Veal sweetbreads

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This veal sweetbread recipe from Shaun Hill combines rich sweetbreads with a creamy mustard sauce, bringing a welcome kick to the plate with the addition of tangy sauerkraut. While this dish is recommended as a starter, you can double the quantities to serve it as a main course alongside a crisp salad or some steamed carrots and cabbage.

First published in 2015




Veal sweetbreads

Mustard dressing

To serve


Soak the sweetbreads in cold water for an hour, then trim away any membrane or unappetising looking tubes from the outside
Place the sweetbreads in a pot with a dash of vinegar, the chopped shallot and some pepper. Cover with water, then top with a circle of greaseproof paper and bring to the boil. Simmer gently for 3 minutes, then remove from the heat and leave to cool
Preheat the oven to 200°C
Remove the sweetbreads from the pan and cut them into thick, even slices and season with salt and pepper. Place a frying pan over a high heat until it starts to smoke, then brush the slices with olive oil and crisp the slices on each side – you will probably need to cook the slices in two batches in order to keep the pan hot enough to caramelise the meat
  • salt
  • olive oil, for frying
Transfer the sweetbreads to the oven and cook for 10 minutes, reserving the juices from the pan
Meanwhile, make the mustard dressing. Whisking together the mustard, egg yolk and vinegar and gradually whisk in the oils until emulsified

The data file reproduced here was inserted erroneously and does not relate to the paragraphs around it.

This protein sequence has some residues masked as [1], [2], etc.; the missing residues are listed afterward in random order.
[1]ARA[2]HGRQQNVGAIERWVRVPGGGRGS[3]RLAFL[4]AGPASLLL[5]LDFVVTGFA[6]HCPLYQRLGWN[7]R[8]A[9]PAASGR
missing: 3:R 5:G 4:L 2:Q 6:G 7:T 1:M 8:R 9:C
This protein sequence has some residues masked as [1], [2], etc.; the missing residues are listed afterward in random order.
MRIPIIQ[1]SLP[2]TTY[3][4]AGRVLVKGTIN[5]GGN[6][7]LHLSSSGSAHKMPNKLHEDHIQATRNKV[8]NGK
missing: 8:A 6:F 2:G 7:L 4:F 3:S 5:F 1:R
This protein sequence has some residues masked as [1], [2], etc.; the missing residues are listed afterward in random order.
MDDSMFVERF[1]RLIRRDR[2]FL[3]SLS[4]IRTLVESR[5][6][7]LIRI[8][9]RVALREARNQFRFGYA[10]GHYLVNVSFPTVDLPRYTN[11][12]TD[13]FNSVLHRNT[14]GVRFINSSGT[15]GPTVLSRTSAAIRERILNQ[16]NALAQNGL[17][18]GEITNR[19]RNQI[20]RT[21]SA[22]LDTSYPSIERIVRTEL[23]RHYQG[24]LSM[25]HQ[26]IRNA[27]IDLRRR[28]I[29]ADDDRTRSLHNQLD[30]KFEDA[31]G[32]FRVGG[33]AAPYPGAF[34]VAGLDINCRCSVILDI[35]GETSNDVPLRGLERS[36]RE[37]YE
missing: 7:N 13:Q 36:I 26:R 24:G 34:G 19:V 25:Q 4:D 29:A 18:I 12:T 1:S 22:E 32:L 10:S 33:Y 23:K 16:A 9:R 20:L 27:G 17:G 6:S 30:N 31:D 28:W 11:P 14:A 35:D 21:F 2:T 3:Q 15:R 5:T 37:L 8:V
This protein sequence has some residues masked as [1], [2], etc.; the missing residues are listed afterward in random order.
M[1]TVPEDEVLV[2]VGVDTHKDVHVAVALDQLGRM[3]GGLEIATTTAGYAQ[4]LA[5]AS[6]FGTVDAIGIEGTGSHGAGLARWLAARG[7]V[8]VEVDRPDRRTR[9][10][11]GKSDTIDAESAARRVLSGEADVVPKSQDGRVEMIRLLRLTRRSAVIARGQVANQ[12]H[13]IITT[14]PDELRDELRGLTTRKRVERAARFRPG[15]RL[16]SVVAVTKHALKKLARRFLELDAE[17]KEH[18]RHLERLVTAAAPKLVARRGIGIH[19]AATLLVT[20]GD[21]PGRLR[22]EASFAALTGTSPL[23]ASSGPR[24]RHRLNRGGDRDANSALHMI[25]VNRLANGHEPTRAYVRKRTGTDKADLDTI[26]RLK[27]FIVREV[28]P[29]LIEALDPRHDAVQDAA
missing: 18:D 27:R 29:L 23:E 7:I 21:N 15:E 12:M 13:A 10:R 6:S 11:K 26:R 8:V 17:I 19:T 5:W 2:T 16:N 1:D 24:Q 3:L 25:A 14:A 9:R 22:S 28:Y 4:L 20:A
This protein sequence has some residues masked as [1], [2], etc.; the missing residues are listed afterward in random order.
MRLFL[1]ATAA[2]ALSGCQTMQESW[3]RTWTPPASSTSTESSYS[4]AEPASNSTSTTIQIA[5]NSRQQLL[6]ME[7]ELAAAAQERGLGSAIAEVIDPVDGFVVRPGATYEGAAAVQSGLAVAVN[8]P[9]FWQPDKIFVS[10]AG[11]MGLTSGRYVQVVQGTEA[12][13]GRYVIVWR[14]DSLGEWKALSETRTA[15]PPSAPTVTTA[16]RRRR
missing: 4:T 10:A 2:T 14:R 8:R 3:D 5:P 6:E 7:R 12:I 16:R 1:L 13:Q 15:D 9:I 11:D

In a small saucepan heat the water with the shallot, capers and parsley until it reaches boiling point. Remove from the heat and whisk in enough of the mustard dressing until it combines and thickens to form a sauce - aim for the consistency of double cream
To serve, spoon the mustard dressing onto warmed plates. Lay the sweetbreads on top along with a spoonful of sauerkraut and pour over some juices from the pan. Serve immediately
First published in 2015

Shaun Hill is one of Britain's most enduringly successful chefs. He began his career in 1966, working for Robert Carrier in his Islington restaurant. He went on to work in some of London's most prestigious addresses including The Capital Hotel in Knightsbridge and Blakes in South Kensington

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